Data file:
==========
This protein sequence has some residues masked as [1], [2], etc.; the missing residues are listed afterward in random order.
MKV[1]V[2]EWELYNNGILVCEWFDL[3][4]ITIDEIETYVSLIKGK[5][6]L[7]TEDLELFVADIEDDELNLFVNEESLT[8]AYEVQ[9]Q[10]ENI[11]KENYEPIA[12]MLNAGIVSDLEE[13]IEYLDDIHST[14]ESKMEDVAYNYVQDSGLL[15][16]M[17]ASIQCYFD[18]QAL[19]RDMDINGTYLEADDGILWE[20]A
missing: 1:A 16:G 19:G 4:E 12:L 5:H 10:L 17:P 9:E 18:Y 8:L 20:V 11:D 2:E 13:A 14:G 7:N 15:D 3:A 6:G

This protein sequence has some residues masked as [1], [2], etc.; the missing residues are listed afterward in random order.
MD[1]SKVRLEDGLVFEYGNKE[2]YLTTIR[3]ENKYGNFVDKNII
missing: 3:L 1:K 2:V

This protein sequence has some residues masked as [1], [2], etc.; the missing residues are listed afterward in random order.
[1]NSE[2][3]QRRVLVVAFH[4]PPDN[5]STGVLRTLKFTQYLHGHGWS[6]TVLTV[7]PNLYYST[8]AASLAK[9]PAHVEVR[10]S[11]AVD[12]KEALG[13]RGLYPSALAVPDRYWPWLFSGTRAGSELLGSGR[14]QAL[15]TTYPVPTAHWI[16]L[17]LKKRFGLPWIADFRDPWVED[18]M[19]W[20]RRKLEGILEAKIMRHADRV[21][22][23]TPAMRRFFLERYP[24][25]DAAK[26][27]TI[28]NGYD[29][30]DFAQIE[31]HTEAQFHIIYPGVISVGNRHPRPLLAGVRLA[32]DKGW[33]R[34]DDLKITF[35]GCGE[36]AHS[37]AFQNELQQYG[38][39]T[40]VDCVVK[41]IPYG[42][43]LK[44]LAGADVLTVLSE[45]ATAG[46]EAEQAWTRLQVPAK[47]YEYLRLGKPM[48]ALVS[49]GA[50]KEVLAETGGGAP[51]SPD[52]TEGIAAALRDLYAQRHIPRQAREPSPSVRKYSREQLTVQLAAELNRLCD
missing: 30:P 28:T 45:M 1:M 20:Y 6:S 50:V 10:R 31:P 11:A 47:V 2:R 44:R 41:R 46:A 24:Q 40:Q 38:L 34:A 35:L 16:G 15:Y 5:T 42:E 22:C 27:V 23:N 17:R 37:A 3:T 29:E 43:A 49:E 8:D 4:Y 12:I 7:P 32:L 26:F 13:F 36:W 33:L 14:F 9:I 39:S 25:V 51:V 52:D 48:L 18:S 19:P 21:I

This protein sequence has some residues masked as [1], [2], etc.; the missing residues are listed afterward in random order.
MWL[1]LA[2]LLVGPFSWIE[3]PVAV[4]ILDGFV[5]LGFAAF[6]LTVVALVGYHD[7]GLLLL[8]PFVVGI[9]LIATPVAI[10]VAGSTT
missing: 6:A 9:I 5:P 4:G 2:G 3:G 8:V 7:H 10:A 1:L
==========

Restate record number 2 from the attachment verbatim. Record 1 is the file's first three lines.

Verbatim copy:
This protein sequence has some residues masked as [1], [2], etc.; the missing residues are listed afterward in random order.
MD[1]SKVRLEDGLVFEYGNKE[2]YLTTIR[3]ENKYGNFVDKNII
missing: 3:L 1:K 2:V